How to wrap gifts sustainably

Sparkly foil and ultra-glossy paper are things of the past. We’ve got sustainable, low-cost wrapping ideas to make your present an eye-catching addition to any gift table.


Migros bags

A Migros shopping bag as wrapping paper

No doubt about it, Migros tote bags are what you need for trendily wrapped presents this Christmas. They don’t just come in handy for transporting your gifts – you can wrap your presents in them, too. Larger presents can be fully enclosed within the bag, decorated with a bow or a sprig of pine.

Sprigs of pine

Speaking of sprigs of pine, the forests are full of lovely little twigs that have fallen from the trees. Use them to add a Christmassy touch to your presents. They’re also perfect for affixing a name label to your gift.

Scrap paper

Give old issues of Migros magazine a new lease of life by wrapping gifts in their pages. Other magazines often have attractive prints and colours to offer, too. You can use them to create collages to stick onto your present once it’s been wrapped in newspaper: Christmas trees, stars and hearts are a doddle to cut out. You can also paint the newspaper before you use it. Before you wrap the gift, make sure the paper is dry. This is a handy tip, as the newspapers would be getting recycled anyway. If you use them as gift wrap, you’re not creating any additional waste.

Maps, sheet music and similar

A gift wrapped in a map

You can also use other types of paper in the same way as newspapers: old street maps, country maps, comics or even sheet music from the flute lessons you gave up can be turned into creative wrapping paper.

Gift tags

You can cut gift tags out of thick paper or cardboard. Alternatively, you can even just write the name of your gift’s recipient on the wrapping paper in nice handwriting.

Edible gift tags

Prettily decorated Christmas biscuits as gift tags

With a little heads-up, you can write on biscuits with icing and use them as gift tags. Before you bake them, remember to pierce a hole in each biscuit so you can subsequently tie it to the gift with a ribbon.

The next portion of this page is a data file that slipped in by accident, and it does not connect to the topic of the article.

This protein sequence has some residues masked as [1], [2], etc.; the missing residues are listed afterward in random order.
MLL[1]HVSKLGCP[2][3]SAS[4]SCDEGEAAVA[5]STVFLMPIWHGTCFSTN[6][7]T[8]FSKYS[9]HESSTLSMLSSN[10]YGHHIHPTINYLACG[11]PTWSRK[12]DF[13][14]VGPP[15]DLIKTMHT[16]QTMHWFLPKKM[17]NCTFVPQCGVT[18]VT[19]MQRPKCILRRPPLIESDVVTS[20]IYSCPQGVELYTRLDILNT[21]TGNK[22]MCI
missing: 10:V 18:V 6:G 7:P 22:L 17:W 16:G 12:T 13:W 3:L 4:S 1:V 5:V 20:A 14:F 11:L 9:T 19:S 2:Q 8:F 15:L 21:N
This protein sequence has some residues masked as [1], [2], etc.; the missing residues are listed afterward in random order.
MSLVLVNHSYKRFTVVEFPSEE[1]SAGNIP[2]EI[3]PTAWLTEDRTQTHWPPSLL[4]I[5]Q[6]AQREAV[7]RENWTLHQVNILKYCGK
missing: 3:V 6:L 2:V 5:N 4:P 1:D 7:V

Glasses and waxed cloth

Biscuits and homemade chocolates can be shown off in pretty glasses or wrapped in a waxed cloth. This turns the “packaging” into a handy gift, with nothing being thrown away.

A gift in a gift

Of course, the principle of a “gift in a gift” works in other ways, too: a cookbook or kitchen utensil looks lovely wrapped in a tea towel or apron.

Furoshiki – presents wrapped in cloth

A present wrapped in a cloth

If you were wondering, the concept of wrapping gifts in cloth is very popular in Japan, where it’s a veritable form of art. You can try it yourself using online guides. Just search for “furoshiki” and “guide”. Your search results will even include lots of videos with clear explanations of the technique.

Cardboard tubes

Want to give a small gift? If so, cut a toilet roll tube or a kitchen roll tube to the size you need. Pop the present inside it and wrap the roll in packing paper or newspaper. Tie the ends with packing twine to create a bonbon shape. The recipient will have no idea what’s in the gift!

Metal containers

It’s harder to guess what a gift is if you use a metal container, such as an old chocolate box or biscuit tin. The boxes don’t have to be thrown away: instead, they can be reused in the future to store bits and pieces.

Print your own paper

If you’ve got both the time and the desire to do so, you can print your own wrapping paper: use packing paper and print it with homemade potato stamps. It’s a breeze to create simple shapes like Christmas trees or stars. Even a square or dot can produce pretty patterns, when used creatively.

Recycling wrapping paper

There’s always a celebration on the horizon: when you receive presents wrapped in regular wrapping paper, you should store it away. No matter whether it’s got the odd fold in it, it might be perfect for wrapping a smaller gift.